On October 3, 2011, SciClone Pharmaceutical, Inc. (“SciClone”), a California specialty pharmaceutical company with substantial commercial business in China, entered into a stipulation of settlement in connection with several consolidated derivative lawsuits pending against certain members of its staff of current and former directors and officers. These suits were initially filed following an announcement by SciClone that the US Securities and Exchange Commission (“SEC”) and the US Department of Justice (“DOJ”) were conducting formal investigations, which are currently ongoing, into possible violations of the Foreign Corrupt Practices Act (“FCPA”) with respect to its activities in China. The stipulation of settlement of these shareholder derivative actions, upon court approval, will resolve allegations that the defendants failed to implement internal controls and systems for compliance with the FCPA and that the defendants thus breached their fiduciary duties.

Under the terms of the stipulation of settlement,[1] all pending private litigation against SciClone in connection with these FCPA matters will be either settled or dismissed. As part of the Proposed Settlement, SciClone has also agreed to pay plaintiffs’ counsel $2,500,000 for their attorneys’ fees and expenses. However, the crux of the Proposed Settlement focuses, unusually, on efforts by SciClone to implement and maintain a program to ensure compliance with the FCPA and other applicable anti-corruption laws. 

This Proposed Settlement marks the latest in a series of significant FCPA-related shareholder derivative suits. As the SEC and the DOJ have become more focused on investigating and prosecuting violations of the FCPA, the number of shareholder derivative suits has likewise increased. Like other FCPA-based derivative suits, the plaintiffs in the SciClone case alleged breach of fiduciary duty.  However, the  terms of the Proposed Settlement distinguish it from the typical FCPA derivative in that, generally, derivative suits seek – and sometimes obtain – financial penalties much greater than those actually paid to the SEC and the DOJ.  In contrast, the SciClone Proposed Settlement’s main feature is the commitment to a heightened corporate anti-corruption compliance program.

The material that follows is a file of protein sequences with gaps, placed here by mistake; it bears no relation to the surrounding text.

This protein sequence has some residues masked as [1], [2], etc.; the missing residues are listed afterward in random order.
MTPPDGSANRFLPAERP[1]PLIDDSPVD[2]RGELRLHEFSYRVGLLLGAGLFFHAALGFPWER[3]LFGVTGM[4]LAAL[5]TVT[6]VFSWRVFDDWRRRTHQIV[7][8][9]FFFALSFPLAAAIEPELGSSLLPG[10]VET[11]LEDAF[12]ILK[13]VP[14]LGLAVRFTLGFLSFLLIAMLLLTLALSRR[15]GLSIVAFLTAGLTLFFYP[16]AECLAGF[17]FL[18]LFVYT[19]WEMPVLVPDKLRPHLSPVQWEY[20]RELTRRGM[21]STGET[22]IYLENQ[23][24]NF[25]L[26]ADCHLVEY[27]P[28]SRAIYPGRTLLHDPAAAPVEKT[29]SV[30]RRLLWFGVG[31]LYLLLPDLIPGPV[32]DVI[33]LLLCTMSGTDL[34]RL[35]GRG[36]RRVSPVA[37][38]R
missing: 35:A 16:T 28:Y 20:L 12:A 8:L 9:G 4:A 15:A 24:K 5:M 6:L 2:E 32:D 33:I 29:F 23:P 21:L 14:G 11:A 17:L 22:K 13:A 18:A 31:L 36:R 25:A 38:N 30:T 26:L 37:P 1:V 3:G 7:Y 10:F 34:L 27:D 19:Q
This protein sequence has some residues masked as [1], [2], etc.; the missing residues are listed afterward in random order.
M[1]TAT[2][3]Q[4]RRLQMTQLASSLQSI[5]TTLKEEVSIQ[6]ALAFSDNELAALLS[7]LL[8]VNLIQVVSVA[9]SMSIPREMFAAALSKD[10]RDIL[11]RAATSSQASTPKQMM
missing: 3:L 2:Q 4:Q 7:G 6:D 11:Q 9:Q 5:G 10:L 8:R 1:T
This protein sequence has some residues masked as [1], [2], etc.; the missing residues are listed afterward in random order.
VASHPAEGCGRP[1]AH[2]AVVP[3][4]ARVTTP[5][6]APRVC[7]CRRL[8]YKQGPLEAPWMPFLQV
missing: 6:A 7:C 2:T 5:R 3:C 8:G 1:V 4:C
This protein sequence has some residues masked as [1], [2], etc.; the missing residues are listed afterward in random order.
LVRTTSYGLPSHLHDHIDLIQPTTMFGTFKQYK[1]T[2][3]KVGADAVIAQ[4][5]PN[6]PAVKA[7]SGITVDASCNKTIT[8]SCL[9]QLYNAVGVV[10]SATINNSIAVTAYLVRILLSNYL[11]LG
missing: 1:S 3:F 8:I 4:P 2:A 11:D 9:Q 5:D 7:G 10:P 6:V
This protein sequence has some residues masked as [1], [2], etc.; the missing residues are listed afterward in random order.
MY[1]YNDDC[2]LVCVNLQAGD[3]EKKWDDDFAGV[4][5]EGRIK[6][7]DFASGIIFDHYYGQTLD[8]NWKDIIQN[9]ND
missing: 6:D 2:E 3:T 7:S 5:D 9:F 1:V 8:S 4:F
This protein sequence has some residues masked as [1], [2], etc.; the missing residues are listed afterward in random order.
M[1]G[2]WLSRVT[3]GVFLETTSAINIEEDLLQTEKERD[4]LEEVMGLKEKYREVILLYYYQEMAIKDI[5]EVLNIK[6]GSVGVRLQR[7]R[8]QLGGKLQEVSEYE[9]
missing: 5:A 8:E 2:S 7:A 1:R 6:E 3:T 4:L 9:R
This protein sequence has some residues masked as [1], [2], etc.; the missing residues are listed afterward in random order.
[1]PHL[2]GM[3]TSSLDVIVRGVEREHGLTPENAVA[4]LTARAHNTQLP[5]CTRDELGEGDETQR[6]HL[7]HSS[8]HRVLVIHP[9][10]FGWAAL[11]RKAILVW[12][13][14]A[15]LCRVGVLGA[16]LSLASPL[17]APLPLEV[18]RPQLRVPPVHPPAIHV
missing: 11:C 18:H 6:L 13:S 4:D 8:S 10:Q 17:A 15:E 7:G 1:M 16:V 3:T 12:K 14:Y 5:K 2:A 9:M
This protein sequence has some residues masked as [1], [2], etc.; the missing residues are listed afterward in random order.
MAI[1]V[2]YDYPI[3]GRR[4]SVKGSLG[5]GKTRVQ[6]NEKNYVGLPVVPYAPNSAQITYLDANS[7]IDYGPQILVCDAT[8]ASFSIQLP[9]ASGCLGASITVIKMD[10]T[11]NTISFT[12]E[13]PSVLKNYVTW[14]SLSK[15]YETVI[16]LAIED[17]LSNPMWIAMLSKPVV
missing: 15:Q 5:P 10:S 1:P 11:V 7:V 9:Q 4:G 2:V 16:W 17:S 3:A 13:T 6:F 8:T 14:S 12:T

The corporate compliance program obligations set forth in the SciClone stipulation of Proposed Settlement are detailed.  Notably, they are also more specific than those found in recent deferred prosecution agreements (DPAs) or non-prosecution agreements (NPAs). Even the recent Johnson & Johnson DPA, which contained enhanced compliance requirements going beyond the standard checklist,[2] lacks the specific detail of this resolution. The Proposed Settlement would require the measures to be maintained for at least three years from the effective date of the settlement, unless the company’s stock ceases to be publicly traded.

The most salient aspects of the Proposed Settlement’s compliance features are highlighted below:

  • SciClone is required to retain a so-called “Compliance Coordinator”, fluent in both Mandarin and English, to oversee the implementation of the company’s anti-corruption compliance program. Although many companies have Chief Compliance Officers, the Compliance Coordinator seems to mix features of an internal compliance officer and an external monitor.
    • The Proposed Settlement requires the Compliance Coordinator, who is to be a member of the Company’s executive team, to report directly to the Audit Committee, and then for the Chair of the Audit Committee to report to the Board at least quarterly on the company’s implementation of remedial measures and compliance with the FCPA. These reports are in addition to the review the Board must make, with the assistance of the Compliance Coordinator, on an annual basis. 
    • In locations where the Compliance Coordinator is not primarily located, the company must have a designated point person to be a liaison for the Compliance Coordinator.